Maison et Objet Paris is the leading event of Paris Design Week. A couple of months earlier, the exclusive event destined for lifestyle and design has revealed the six emerging rising talents that will be headlining the upcoming edition of M&O, which will be taking place in Paris Nord Villepinte, from 7-11 September. Lebanese designers, Anastasia Nysten, Carla Baz, Carlo Massoud, Marc Dibeh, Paola Sakr and Studio Caramel were the chosen ones that are bound to represent the future of design. Now, Luxury Bathrooms will explore the work of each of this skilled creators.
The French-Lebanese designer has a masters degree in product design for the Luxury Industry from ECAL Lausanne. When in London, she trained under Zaha Hadi Architects and, a couple of years later, she started her solo career, which began with a recognition by the Boghossian Foundation.
Calling on the expertise of Lebanon’s most experienced artisans, Carla Baz’s handcrafted furniture reveals the beauty of fine materials and elegant lines, examples of such are her designs of Hay bench and the Borgia candelabra.
Graduating from the Lebanese Academy of Fine Arts in product design, Marc Dibeh then gained plenty of experience by working with Marc Baroud. It was in 2009 that the Beirut-based designer opened his own studio and now he has been exhibiting his work all around the world, including Paris, London and Miami.
He gives great importance to create something that has a story while also keeping that same interior or product timeless and simple. Please, Don’t Tell Mom is one of his most compelling designs. It is comprised of five mirrors that were broken accordingly and elevated by angles in order to form a 3D shape.
Carlo Massoud graduated from the Lebanese Academy of Fine Arts and ECAL Lausanne, and afterwards, moved to New York to further enhance his craft. Massoud later joined Nasser Nabik Architect where he supervised bespoke furniture designs for high-end residential projects. In 2014, he started his solo career by showing his Dolls project at the Carwan Gallery.
Massoud follows an artistic approach, defining a unique balance between functional design and art. His work also has a social and political statement and he also explores new manufacturing processes for brass pieces.
Coming from a multicultural background, Anastasia Nysten comes from a multicultural background and it was in Lebanon that she pursued a degree in industrial design at the Lebanese Academy of Fine Arts. She then started working with Karen Chekerdjian and later with Michael Anastassiades in London. In 2015, she established her own design studio specialised in furniture and interiors.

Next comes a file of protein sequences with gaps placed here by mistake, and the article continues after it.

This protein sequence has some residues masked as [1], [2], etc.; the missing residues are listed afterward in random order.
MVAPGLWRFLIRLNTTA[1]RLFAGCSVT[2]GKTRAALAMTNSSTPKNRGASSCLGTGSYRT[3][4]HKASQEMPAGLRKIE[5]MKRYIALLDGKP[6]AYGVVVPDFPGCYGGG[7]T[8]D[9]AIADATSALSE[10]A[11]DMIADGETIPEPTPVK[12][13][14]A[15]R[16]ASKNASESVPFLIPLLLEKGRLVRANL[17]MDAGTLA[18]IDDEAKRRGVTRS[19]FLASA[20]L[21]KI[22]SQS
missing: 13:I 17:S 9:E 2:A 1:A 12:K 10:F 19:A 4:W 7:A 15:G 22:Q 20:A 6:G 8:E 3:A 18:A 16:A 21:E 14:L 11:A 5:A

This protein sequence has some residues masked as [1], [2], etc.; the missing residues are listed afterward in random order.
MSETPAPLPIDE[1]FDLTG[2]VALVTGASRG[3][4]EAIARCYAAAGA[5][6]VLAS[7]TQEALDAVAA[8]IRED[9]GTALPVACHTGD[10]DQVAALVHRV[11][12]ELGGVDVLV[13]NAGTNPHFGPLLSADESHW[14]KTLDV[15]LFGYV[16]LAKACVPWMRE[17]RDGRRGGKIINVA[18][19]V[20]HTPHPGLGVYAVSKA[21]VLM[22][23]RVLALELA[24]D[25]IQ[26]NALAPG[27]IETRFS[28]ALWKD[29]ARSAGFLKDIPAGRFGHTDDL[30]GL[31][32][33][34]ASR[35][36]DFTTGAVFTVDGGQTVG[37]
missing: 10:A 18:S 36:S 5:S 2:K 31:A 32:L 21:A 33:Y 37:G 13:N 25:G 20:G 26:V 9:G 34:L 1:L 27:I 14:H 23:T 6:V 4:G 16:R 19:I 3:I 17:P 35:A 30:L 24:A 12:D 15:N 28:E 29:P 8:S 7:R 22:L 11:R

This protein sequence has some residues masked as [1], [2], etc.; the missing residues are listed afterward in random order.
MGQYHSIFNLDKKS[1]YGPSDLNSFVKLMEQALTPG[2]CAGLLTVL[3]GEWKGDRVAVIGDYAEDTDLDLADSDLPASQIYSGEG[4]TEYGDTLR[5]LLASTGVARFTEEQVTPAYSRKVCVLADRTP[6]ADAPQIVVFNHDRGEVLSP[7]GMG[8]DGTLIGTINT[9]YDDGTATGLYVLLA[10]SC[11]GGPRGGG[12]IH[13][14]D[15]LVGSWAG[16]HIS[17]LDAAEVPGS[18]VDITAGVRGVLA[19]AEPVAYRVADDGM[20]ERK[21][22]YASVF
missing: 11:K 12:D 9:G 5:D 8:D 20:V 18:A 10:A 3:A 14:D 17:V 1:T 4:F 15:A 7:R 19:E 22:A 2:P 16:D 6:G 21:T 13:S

Scandinavian comfort with a bold aesthetic is one of her design trademarks, that allows her to systematically push formal research beyond the classics. In her work, she also makes good use of natural materials.
Paola Skar graduated from the Lebanese Academy of Fine Arts in product design. Nevertheless, she is quite skilled in other areas as well, including photography and art. The young designer has already taken part in a wide variety of design festivals, including in Beirut and Dubai, that gave her the opportunity to show her experiments.
Paola Sakr’s versatility for multidisciplinary has allowed her to completely satisfy her taste for innovation and her curiosity, which are actually the basis of her projects. Everything she creates has a story behind it. Her approach is consistent with the original function of product design: finding a solution to a specific problem, establishing a “collaboration with the world”.
Studio Caramel is comprised of Karl Chucri and Rami Boush, who first met when they were studying interior designer at the Lebanese Academy of Fine Arts in Beirut, but it was only a few years later that the dynamic duo reunited to create their studio in 2016. With plenty of experience under their belts from working with several architecture firms, their creations are often shaped by a specific context without ever compromising on the furniture’s capacity to decorate a room.
Some of the duo’s most iconic pieces are the Mirage music box and the Indolente armchair. These designs bring a nostalgic feeling of the 50’s and consequently benefit from vintage details and historical references.
“This new generation shares one common trait: optimism. At a time when Lebanon is facing grim prospects and facing challenges to solve its problems, these young designers produce pieces that express happiness. From their offices in Beirut, they share their hope to overcome the clichés that the rest of the world has imposed on the country.” – Cherine Magrabi, Founder of Lebanese design platform House of Today.
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Source: Maison et Objet